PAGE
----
The Gemara in Masechet Berachot cites the verse in Tehillim (17:15), "Va’ani Be’sedek Ehezeh Panecha" ("I shall behold Your countenance with righteousness"), and explains it to mean that when we come before G-d in prayer, we must first give charity. The Arizal (Rav Yishak Luria of Safed, 1534-1572) taught (in Sha’ar Ha’kavanot) that during the Shaharit service, as one recites the words, "Ve’ata Moshel Ba’kol" in the section of "Va’yebarech David," he should give three coins to charity. One should first place two coins in the charity box, and then a third coin. This practice is rooted in Kabbalistic teachings.
Rav Haim Vital (1543-1620), the Arizal’s primary disciple, testified that the Arizal would give three coins to charity in this fashion also before Minha. Before Arbit, however, this practice should not be followed. Since Arbit marks a period of "Dinim" ("judgments"), it is not a time for charity. It goes without saying that if a person is approached by a collector, he should generously donate, at any time of day or night. However, the practice to specifically donate coins to charity before prayer applies before Shaharit and before Minha, but not before Arbit.
It sometimes happens in some communities that several, or even numerous, collectors come to the synagogue and approach congregants while they pray, which can be very disruptive and undermine one’s concentration. The question arises as to whether one must nevertheless give to the collectors, despite the disruption they cause, in light of the ruling of the Rambam (Rav Moshe Maimonides, Spain-Egypt, 1135-1204) that one who is approached by a needy individual and refuses to give violates the Torah prohibition of "Lo Tikpotz Et Yadecha" ("Do not shut your hand closed" – Devarim 15:7). Seemingly, one would be required to give to everyone who approaches him, even during the Tefila. In truth, however, this is not the case. The Halachic authorities clarified that this prohibition is violated only if a pauper approaches with an immediate need – such as if he is hungry and has no food, and he approaches a person to ask for food or for money with which to purchase food. If one refuses this desperate plea, he transgresses the Torah prohibition of "Lo Tikpotz." However, the collectors who approach congregants in the synagogue nowadays are collecting for long-term needs, and, as such, the prohibition of "Lo Tikpotz" does not apply. Of course, in general, one should generously assist those in need to the best of his ability. But if collectors are disrupting his prayer, he is not required to give them money while he prays. This is the ruling of Rav Rahamim Shayo (contemporary), in his work Mehkereh Aretz.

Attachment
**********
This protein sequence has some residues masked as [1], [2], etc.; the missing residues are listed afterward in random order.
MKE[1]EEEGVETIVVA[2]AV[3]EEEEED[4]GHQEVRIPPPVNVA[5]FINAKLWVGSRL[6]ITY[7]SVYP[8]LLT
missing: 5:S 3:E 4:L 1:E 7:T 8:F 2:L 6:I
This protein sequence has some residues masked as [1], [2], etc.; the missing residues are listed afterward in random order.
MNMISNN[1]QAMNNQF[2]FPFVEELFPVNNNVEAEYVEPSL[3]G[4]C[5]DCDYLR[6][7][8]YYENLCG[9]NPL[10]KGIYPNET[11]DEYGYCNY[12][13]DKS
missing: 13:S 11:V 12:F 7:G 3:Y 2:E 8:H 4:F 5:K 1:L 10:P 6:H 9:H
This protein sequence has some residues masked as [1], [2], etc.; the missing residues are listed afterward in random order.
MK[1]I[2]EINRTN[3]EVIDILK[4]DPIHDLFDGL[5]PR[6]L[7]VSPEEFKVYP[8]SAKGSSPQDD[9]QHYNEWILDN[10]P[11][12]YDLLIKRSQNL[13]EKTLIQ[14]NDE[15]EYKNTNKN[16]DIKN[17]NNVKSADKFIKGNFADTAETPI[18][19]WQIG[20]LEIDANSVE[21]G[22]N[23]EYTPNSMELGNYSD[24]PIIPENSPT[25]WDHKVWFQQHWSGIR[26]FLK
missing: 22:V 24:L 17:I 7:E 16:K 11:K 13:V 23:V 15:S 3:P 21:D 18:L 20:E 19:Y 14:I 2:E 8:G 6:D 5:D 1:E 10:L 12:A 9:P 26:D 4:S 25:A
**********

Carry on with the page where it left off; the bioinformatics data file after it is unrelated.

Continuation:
It should be mentioned that when reciting the Shema, and of course while reciting the Amida, it is strictly forbidden to give charity. Halacha forbids even signaling or motioning to somebody during these sections of the prayer service, and so one certainly should not give charity while reciting Shema or the Amida.
The concept underlying the connection between charity and prayer, as the Arizal explained, is that the Shechina (divine presence) is with us even in our state of exile, but it is "weak" because of the absence of the Bet Ha’mikdash. By giving charity to strengthen a poor, downtrodden pauper, we also "strengthen" the Shechina.
Summary: It is a proper custom to give three coins to charity while reciting the words "Ve’ata Moshel Ba’kol" in "Va’yebarech David" during Shaharit, and also before Minha. If one is approached by collectors during the prayer service, and thus disrupts his Kavana (concentration), he is not required to give them money, and while reciting Shema or the Amida, it is forbidden to interrupt to give charity. Needless to say, at all other times one should donate generously to those in need of financial assistance, to the best of his ability.